18. 18. SightSavers ROP Workshops 12 ROP workshops in collaboration with Sightsavers India (2009-2010) in various cities To spread ROP awareness and train ophthalmologists and neonatologists. Trained nearly 650+ such doctors
  19. 19. SightSavers ROP Workshops Pune 1-2 November 2008 Mumbai 11 January 2009 Lucknow 25-26 April 2009 Four more workshops Delhi 25-26 July 2009 under MOHFW Belgaum 29-30 August 2009 •March 2012: PGI Kolkata 4 October 2009 Chandigarh Trichy 6-7 March 2010 •April 2012: Arvind eye Cuttack 20-21 March 2010 hospital, Coimbatore Sangli 24-25 July 2010 •May 2012: BHU Mussoorie 29 August 2010 Varanasi Bangalore 5 September 2010 •June 2012: Shankara Ranchi 2-3 October 2010 Netralya Chennai Forthcoming: Hyderabad (4-5 January 2012)
  20. 20. RPC: Sightsavers ROP WorkshopsIndia Pune Mumbai Lucknow Delhi Belgaum Kolkata Trichy Cuttack Sangli Mussoorie Bangalore Ranchi Patna
  23. 23. SightSavers ROP Workshops The pre and post workshop questionnaires analysis of 200 forms (with MCQs) have revealed significant improvement in knowledge of the delegates (P<0.005). Post workshop feedback on phone: Of the 236 people who were willing to respond to the survey, 57 had a ROP screening program, and 45 more were able to start a screening program successfully.
  24. 24. ROP Status AmongPediatricians Prevailing clinical practices regarding screening for retinopathy of prematurity among pediatricians in India: a pilot survey. Azad R et al. Indian J Ophthalmol. 2011 Nov- Dec;59(6):427-30. A total of 234 pediatricians responded out of 406 calls made. Hundred percent awareness of ROP and need for screening in premature babies was found.
  25. 25. ROP Status AmongPediatricians Only 135 (58 %) pediatricians always screened for ROP, 80 (34%) did not screen at all and 19 (8%) screened sometimes. Screening protocols were not consistent with only 25% of pediatricians of those who were screening regularly with standard screening guidelines. Major deterrent in screening for ROP was perceived as non availability of trained ophthalmologists.
  26. 26. ROP Status AmongPediatricians Retinopathy of prematurity screening by non- retinologists. Azad RV et al. Indian J Pediatr. 2006 Jun;73(6):515-8. To detect screening efficiency of general ophthalmologists/ non-ophthalmologists (pediatric residents and nurses posted in NICU) in screening ROP on the basis of posterior pole vascular changes Given adequate training, general ophthalmologists and non-ophthalmologists are independently reliable in detecting posterior pole changes in ROP babies.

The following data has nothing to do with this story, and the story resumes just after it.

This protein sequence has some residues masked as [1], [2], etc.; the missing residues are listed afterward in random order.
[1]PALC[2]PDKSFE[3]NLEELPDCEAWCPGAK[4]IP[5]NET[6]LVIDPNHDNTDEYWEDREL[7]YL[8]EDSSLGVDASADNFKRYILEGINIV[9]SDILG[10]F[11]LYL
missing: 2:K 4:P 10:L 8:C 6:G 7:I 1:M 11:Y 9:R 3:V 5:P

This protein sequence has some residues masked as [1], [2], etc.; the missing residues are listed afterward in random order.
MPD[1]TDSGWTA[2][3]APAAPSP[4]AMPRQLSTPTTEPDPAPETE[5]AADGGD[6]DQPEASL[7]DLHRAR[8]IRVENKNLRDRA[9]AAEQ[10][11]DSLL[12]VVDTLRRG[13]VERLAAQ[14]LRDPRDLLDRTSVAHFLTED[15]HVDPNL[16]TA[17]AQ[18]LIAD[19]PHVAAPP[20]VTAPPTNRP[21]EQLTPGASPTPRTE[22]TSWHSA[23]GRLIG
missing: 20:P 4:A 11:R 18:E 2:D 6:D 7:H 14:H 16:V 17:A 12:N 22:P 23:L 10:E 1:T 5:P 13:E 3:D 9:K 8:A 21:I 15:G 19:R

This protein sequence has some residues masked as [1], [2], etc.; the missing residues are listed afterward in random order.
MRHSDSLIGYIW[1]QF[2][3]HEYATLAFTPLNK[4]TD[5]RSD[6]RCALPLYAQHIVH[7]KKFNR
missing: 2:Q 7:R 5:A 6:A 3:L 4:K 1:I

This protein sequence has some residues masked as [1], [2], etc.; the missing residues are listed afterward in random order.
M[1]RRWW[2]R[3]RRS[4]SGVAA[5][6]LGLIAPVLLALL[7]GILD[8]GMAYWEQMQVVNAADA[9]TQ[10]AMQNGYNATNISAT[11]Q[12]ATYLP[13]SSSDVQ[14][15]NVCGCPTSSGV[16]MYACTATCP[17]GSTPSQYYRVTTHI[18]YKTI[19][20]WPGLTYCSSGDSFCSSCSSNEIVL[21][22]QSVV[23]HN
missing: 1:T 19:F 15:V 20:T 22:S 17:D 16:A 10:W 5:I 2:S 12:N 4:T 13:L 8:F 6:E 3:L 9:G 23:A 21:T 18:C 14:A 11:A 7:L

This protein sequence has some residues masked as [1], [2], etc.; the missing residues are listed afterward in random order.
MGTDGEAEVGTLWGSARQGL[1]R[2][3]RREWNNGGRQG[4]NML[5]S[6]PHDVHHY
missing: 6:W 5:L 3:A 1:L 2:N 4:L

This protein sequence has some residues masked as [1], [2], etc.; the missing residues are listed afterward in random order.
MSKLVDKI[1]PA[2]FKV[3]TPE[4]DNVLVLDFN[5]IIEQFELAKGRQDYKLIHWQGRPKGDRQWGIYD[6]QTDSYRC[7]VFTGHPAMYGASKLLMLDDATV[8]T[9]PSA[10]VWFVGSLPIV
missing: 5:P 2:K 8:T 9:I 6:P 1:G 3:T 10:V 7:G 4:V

27. 27. What is screening in ROP? ROP fulfills the criteria for screening First possible Final criticalDisease Onset detection point Usual time of diagnosis OUTCOME A B Screening time A Usual outcome Lead time B Improved outcome
  28. 28. PurposeScreening intends to: Detect retinopathy of prematurity at or before threshold stage – Critical point. Treat all babies reaching the critical point. Redefine critical point – Early treatment. Prevent or reduce unfavorable outcome.
  29. 29. Important Periods in ScreeningWhom to screen (Include all babies at risk)  1200gm and 32wks  1600gm and 32 wks  1600gm and 36wksWhen to Screen (Three critical stages ) • First - 32 -34 weeks • Second - 35-37 weeks • Third - 39-42 weeks First screening At 32 weeks or 4 weeks postnatal whichever is earlier
  30. 30. Benefits of a good screening program Targets all the “at risk” babies. Can be easily performed “in the field” Treatment institution possible before irreversible damage occurs. Laser Ablation known to affect the outcome. Reduced incidence of unfavorable outcome through screening and timely treatment. Studying course of disease, changing pattern and aggressive behavior of zone І ROP has instituted ETROP.
  31. 31. Benefits of a good screening program? Changing Profile of ROP in two study period Period I Period II 1993-94 1999-2000 No. of patients 66 76 No. of patients with ROP 13/66(19.69%) 24/76(31.5%) Grades of ROP Stage I & II 7/66(10.6%) 19/76(25%) Stage III 6/66(9.0%) 5/24(6.57%)*Results of ongoing screening programme at AIIMS Nursery by RPC Consultants Threshold ROP treated cases
  32. 32. Conclusions•ROP is emerging as a giant of childhood blindness•Indian epidemic is sitting on summit of two volcanoes•Insufficient expertise in ROP may cause blindness amongneonates who have to live for 50 years or longer•Screening intends to detect ROP before it reaches criticalstage (Type I ROP) and prevents blindness due to ROP•Screening involves combined efforts from ophthalmologist,neonatologist and parents•Benefits of screening include earlier detection andmanagement of ROP which is changing profile of thesepatients.
  33. 33. Dr. Rajendra Prasad Centre for Ophthalmic Sciences,All India Institute of Medical Sciences, New Delhi, India